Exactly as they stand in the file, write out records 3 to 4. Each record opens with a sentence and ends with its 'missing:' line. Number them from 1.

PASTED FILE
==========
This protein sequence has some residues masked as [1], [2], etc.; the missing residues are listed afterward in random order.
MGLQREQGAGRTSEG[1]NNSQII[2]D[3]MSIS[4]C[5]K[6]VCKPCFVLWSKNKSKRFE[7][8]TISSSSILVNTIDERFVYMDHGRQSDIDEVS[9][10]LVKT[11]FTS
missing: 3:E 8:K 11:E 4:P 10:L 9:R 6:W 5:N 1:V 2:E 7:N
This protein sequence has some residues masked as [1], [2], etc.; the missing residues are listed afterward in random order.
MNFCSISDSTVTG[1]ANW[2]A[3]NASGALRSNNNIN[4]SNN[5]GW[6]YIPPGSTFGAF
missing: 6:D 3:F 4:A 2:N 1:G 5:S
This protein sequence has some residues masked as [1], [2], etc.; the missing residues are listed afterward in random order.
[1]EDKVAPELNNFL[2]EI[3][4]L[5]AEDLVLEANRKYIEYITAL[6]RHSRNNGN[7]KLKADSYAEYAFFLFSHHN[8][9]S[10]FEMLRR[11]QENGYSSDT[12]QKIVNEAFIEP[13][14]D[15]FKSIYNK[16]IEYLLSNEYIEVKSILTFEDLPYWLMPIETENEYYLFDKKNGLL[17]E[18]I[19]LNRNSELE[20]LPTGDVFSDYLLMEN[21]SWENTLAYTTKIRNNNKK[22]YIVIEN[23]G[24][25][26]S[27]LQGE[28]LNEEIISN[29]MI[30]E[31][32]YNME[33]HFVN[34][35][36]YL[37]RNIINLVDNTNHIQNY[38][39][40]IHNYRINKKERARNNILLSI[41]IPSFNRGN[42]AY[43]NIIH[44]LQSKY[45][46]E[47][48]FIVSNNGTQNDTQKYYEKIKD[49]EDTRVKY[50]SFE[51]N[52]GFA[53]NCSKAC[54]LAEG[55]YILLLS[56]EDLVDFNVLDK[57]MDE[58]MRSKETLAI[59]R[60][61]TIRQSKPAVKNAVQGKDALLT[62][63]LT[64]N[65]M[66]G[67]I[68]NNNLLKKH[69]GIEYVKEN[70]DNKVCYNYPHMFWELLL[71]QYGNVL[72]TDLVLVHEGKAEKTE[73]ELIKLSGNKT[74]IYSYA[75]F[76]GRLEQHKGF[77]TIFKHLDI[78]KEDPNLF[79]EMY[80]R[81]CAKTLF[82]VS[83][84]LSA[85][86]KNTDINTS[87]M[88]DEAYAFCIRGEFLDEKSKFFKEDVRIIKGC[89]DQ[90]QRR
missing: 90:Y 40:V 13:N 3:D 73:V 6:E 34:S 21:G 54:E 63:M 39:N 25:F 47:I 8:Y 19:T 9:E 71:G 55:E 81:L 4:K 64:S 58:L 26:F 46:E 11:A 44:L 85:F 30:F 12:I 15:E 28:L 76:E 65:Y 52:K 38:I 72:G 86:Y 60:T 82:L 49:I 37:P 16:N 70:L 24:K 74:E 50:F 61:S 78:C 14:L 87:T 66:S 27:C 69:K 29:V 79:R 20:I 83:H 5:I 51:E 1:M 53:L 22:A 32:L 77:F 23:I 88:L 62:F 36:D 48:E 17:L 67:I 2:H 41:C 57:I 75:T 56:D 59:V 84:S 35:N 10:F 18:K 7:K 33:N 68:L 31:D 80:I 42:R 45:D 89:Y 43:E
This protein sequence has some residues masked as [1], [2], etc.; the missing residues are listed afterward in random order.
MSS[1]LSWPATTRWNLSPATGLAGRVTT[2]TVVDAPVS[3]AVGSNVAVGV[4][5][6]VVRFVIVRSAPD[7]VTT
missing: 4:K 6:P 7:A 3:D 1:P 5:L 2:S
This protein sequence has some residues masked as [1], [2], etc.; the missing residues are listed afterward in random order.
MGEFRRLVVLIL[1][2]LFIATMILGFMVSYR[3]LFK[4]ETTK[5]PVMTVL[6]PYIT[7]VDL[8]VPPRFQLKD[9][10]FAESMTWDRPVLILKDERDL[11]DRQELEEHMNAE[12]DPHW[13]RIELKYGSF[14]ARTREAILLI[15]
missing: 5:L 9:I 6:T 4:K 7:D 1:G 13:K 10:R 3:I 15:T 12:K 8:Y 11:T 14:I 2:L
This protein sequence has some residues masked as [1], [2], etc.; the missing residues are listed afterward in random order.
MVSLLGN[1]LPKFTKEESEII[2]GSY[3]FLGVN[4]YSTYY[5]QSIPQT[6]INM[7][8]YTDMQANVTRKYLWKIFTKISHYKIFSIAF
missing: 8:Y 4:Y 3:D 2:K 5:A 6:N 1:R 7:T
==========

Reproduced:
This protein sequence has some residues masked as [1], [2], etc.; the missing residues are listed afterward in random order.
[1]EDKVAPELNNFL[2]EI[3][4]L[5]AEDLVLEANRKYIEYITAL[6]RHSRNNGN[7]KLKADSYAEYAFFLFSHHN[8][9]S[10]FEMLRR[11]QENGYSSDT[12]QKIVNEAFIEP[13][14]D[15]FKSIYNK[16]IEYLLSNEYIEVKSILTFEDLPYWLMPIETENEYYLFDKKNGLL[17]E[18]I[19]LNRNSELE[20]LPTGDVFSDYLLMEN[21]SWENTLAYTTKIRNNNKK[22]YIVIEN[23]G[24][25][26]S[27]LQGE[28]LNEEIISN[29]MI[30]E[31][32]YNME[33]HFVN[34][35][36]YL[37]RNIINLVDNTNHIQNY[38][39][40]IHNYRINKKERARNNILLSI[41]IPSFNRGN[42]AY[43]NIIH[44]LQSKY[45][46]E[47][48]FIVSNNGTQNDTQKYYEKIKD[49]EDTRVKY[50]SFE[51]N[52]GFA[53]NCSKAC[54]LAEG[55]YILLLS[56]EDLVDFNVLDK[57]MDE[58]MRSKETLAI[59]R[60][61]TIRQSKPAVKNAVQGKDALLT[62][63]LT[64]N[65]M[66]G[67]I[68]NNNLLKKH[69]GIEYVKEN[70]DNKVCYNYPHMFWELLL[71]QYGNVL[72]TDLVLVHEGKAEKTE[73]ELIKLSGNKT[74]IYSYA[75]F[76]GRLEQHKGF[77]TIFKHLDI[78]KEDPNLF[79]EMY[80]R[81]CAKTLF[82]VS[83][84]LSA[85][86]KNTDINTS[87]M[88]DEAYAFCIRGEFLDEKSKFFKEDVRIIKGC[89]DQ[90]QRR
missing: 90:Y 40:V 13:N 3:D 73:V 6:E 34:S 21:G 54:E 63:M 39:N 25:F 47:I 8:Y 19:T 9:E 71:G 55:E 81:L 4:K 64:S 58:L 26:F 46:E 11:A 44:L 85:F 30:F 12:I 15:E 28:L 76:E 65:Y 52:K 38:I 72:G 86:Y 60:T 82:L 49:I 37:P 16:N 70:L 24:K 74:E 50:F 61:S 78:C 14:L 87:T 66:S 27:C 69:K 29:V 79:R 20:I 83:H 5:I 51:E 1:M 53:L 22:A 32:L 77:F 23:I 88:L 62:F 36:D 48:E 17:L 67:I 2:H 41:C 57:I 75:T 56:D 59:V 84:S 35:N 10:F 18:K 7:K 33:N 68:L 31:D 80:I 42:R 45:D 89:Y 43:E
This protein sequence has some residues masked as [1], [2], etc.; the missing residues are listed afterward in random order.
MSS[1]LSWPATTRWNLSPATGLAGRVTT[2]TVVDAPVS[3]AVGSNVAVGV[4][5][6]VVRFVIVRSAPD[7]VTT
missing: 4:K 6:P 7:A 3:D 1:P 5:L 2:S